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Alcohol and Other Substances

People use alcohol and drugs for many reasons including peer pressure; curiosity; to improve performance; to relieve stress; to experience feelings of pleasure and avoid unpleasant thoughts or emotions.  Sometimes people can develop an addiction to painkillers that were originally prescribed to manage pain.   


Do I have a dependency?
An addiction or dependency occurs when a person continues using a substance even though it is resulting in problems in their behaviour, or unwanted consequences in their relationships, work, studies, social life or health. Some signs that you may be addicted to a substance includes:
•    Cravings or strong urges to use the substance and unsuccessful attempts to reduce or control your use;
•    You are having difficulty completing tasks at work, school or home you are spending less time on activities that   used to be important; 

•    You are noticing some unwanted consequences of your alcohol or drug use yet you continue to use;
•    You need larger amounts to get the same effect to feel “normal”;
•    You are experiencing withdrawal symptoms such as sleeplessness, nausea or anxiety when you don’t use; 
•    You notice changes in your mood, emotions and motivation.
•    You are hiding your using behaviour from family and friends.


Why is it so difficult to stop using alcohol and drugs even when I try?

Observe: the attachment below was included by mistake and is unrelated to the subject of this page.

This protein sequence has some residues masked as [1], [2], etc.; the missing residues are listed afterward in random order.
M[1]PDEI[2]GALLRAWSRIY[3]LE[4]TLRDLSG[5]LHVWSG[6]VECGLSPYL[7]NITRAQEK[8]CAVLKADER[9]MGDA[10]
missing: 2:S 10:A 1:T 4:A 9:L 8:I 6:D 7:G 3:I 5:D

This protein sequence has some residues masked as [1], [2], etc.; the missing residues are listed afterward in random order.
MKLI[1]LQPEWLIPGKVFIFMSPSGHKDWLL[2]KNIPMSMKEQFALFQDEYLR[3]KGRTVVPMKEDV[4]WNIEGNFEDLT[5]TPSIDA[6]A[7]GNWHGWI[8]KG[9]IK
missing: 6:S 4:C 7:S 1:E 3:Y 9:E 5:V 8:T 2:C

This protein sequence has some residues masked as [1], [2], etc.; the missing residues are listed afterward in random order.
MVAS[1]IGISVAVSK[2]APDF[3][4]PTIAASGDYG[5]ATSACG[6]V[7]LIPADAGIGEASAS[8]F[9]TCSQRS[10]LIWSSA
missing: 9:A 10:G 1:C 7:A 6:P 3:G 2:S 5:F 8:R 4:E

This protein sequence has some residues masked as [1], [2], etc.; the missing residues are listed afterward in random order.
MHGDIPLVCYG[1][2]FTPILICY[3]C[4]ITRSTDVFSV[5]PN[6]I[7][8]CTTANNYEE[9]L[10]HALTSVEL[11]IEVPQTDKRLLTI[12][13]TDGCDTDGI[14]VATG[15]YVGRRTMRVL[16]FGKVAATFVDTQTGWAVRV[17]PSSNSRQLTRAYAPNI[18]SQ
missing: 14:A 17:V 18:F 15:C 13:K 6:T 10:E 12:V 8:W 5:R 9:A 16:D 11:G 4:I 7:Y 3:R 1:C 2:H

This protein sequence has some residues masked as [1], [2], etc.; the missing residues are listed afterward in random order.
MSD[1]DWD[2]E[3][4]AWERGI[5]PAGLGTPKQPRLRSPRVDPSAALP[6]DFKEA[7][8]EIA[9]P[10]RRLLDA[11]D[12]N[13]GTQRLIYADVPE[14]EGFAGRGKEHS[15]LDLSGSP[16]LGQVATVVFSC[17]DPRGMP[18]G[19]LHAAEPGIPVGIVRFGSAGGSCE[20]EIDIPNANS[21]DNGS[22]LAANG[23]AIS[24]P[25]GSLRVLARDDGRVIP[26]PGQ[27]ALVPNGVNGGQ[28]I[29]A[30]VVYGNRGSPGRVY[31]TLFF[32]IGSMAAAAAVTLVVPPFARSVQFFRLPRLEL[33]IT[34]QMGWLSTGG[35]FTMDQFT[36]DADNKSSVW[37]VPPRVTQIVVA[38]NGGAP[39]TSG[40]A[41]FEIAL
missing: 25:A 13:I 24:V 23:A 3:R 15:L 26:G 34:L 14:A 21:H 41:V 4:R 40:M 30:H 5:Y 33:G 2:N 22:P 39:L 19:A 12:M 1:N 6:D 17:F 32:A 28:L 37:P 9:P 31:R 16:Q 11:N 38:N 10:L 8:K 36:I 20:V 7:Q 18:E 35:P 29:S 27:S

Even when you want to stop using alcohol or drugs you may find that you are unable to stop despite trying very hard.  This is because addiction is often a complex condition for a number of reasons including: 
•    Alcohol and drugs can result in changes in the brain that increase cravings as well as affect motivation, memory, judgment and decision making;
•    People often feel ashamed or embarrassed that they have developed a dependency on alcohol or drugs and do not want to seek extra help;
•    People fear they may not cope with life’s challenges without the substance.


How can counselling assist you in your journey of recovery?
Counselling can help you develop ways to cope with your alcohol and drug cravings as well as explore strategies to avoid a relapse. 


If you’ve been using alcohol or drugs as a way of coping, counselling can help you explore some of the underlying reasons for your ongoing substance misuse as well as develop healthier ways of coping with unpleasant thoughts and emotions that you believe are too difficult to manage.   


If you are experiencing any other mental health issue such as anxiety, depression or history of trauma then counselling can work with you to safely explore ways of managing your mental health.


In some cases depending on your use of substance, you may need to consult with your medical doctor regarding aspects of your recovery treatment.   During your initial assessment,  you will be notified if you will need to consult your medical practitioner as part of your recovery treatment. 

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